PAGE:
Today, beloved children's author Beverly Cleary turns 100! During her writing career, which spanned more than 20 years, she wrote more than 40 books. PBS tells readers, she was the inspiration for other children's authors, including Judy Blume and Kate DiCamillo.
In total, more than 85 million copies of Beverly Cleary's books have been sold. Saying she is one of the greats of children's literature is putting it lightly. Here are a few things you may or may not know about Beverly.
Thanks for filling my childhood with so many wonderful stories ❤️???? #BeverlyCleary pic.twitter.com/ByRtH3DwWUShe was once a poor reader. Cleary spent her early life in a small town that was void of an actual library. Yamhill, Oregon's first makeshift library was established (above the bank) by her mother, who ordered books from the state library and then took on the duties of town librarian.
— Mary Kutter (@mary_kutter) April 12, 2016
When it was time for grade school, the family moved to Portland. Beverly Cleary almost flunked out of first grade because of her lack of reading comprehension. The teachers often punished her for daydreaming in class. Whether or not she was daydreaming remains unclear. But, in later years, Cleary had this to say about that.
"My mother always read to me, so why should I learn to read?"Credit goes to the Portland librarian when it comes to the young student's improved reading skills. By the time Beverly was in third grade, she loved to pick up a book and find herself magically transported into the middle of the story.
Beverly Cleary wrote her first book for a young boy in Washington. After college, Cleary worked as a librarian in several different locations, one of which was Yakima, Washington.
The children's author wrote her first book, Henry Huggins, in 1950. She got the idea after a student who frequently visited the library complained that he could never find any good stories relating to his life.
Interesting to note, Cleary's publisher rejected the book first. However, after several changes, which included adding Beezus and Ramona to the storyline, the book was published. Just think of how many children would've missed out on the adventures of these two characters if they had never came to be?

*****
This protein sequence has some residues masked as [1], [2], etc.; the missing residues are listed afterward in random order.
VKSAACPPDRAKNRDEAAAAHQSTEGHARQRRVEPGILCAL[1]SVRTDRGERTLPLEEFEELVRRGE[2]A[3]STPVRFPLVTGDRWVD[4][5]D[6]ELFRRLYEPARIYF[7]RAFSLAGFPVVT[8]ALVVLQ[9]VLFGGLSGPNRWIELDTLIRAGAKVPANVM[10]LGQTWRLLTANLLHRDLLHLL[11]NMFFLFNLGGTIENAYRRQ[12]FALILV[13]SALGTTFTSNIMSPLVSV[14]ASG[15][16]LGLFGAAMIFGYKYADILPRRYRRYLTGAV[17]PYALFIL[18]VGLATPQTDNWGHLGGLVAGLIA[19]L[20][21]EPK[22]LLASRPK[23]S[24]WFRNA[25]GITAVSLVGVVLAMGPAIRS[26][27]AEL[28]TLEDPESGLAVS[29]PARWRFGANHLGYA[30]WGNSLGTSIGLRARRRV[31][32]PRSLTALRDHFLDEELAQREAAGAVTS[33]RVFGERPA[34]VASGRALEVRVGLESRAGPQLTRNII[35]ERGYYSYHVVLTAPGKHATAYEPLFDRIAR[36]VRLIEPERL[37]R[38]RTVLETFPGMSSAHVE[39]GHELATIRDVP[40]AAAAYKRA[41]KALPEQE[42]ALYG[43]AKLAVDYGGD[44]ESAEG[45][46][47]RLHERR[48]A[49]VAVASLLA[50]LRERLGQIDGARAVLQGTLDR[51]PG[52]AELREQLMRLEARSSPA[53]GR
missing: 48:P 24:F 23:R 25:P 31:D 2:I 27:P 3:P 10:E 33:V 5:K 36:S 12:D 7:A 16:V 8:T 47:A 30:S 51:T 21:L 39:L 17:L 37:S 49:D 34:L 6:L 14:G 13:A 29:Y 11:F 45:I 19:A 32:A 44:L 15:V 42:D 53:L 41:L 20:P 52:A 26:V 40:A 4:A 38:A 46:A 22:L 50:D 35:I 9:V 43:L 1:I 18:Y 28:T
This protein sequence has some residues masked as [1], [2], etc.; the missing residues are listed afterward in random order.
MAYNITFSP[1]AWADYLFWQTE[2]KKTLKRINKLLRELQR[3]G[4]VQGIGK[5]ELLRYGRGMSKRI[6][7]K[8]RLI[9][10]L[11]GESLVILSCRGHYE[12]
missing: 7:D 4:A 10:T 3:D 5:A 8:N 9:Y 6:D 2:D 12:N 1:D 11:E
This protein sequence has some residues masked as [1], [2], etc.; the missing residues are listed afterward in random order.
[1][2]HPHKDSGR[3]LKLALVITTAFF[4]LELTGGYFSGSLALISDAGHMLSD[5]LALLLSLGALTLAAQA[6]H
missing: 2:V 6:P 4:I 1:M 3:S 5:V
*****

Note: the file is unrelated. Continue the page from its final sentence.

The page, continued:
Ramona was actually created by accident. When Cleary was making the requested changes to Henry Huggins, she created Beezus Quimby as another main character. It only occurred to her to create Ramona after she heard a neighbor calling out the name. The author fashioned Ramona after a young neighbor who was just "a little bit impossible."
Beverly Cleary created most of her plots after reading fan mail from young readers. One example of this is the book Dear Mr. Henshaw. It was written after two boys wrote to her and asked her to write a story about divorce.
Thanks for filling my childhood with so many wonderful stories ❤️???? #BeverlyCleary pic.twitter.com/ByRtH3DwWUAs recently reported by TheInquisitr, when questioned about her secret to reaching the age of 100, Beverly Cleary replied.
— Mary Kutter (@mary_kutter) April 12, 2016
"Well, I didn't do it on purpose. I remember a very earnest conversation my best friend and I had when we were, I guess, freshmen in high school, about how long we wanted to live, and we decided that 80 was the cut-off date."According to Associated Press, Beverly Cleary is celebrating her birthday milestone with family and friends in the comfort of her Carmel, California, retirement home. After all, it isn't every day you turn 100! There's carrot cake on the menu for dessert. Afterward, there will be a movie shown in her honor, Discovering Beverly Cleary: An Oregon Art Beat.
If you have a young reader or readers in your family, why not introduce them to Ramona Quimby and friends? The easiest way to start is to point them to Cleary's official website, where they'll find a ton of information and fun (interactive) activities to keep them busy. This includes printing out journal pages, reading an actual Beverly Cleary book, playing arcade games, and tips on planning a Ramona Quimby party.
Growing up, was Beverly Cleary one of your favorite authors? Was it easy for you to relate to Ramona and Beezus Quimby? How about Henry Huggins or the infamous motorcycle mouse? If you answered yes, to any of these questions, what was your favorite book or "Ramona moment?" Feel free to leave your comments or even a birthday wish to Beverly Cleary below.
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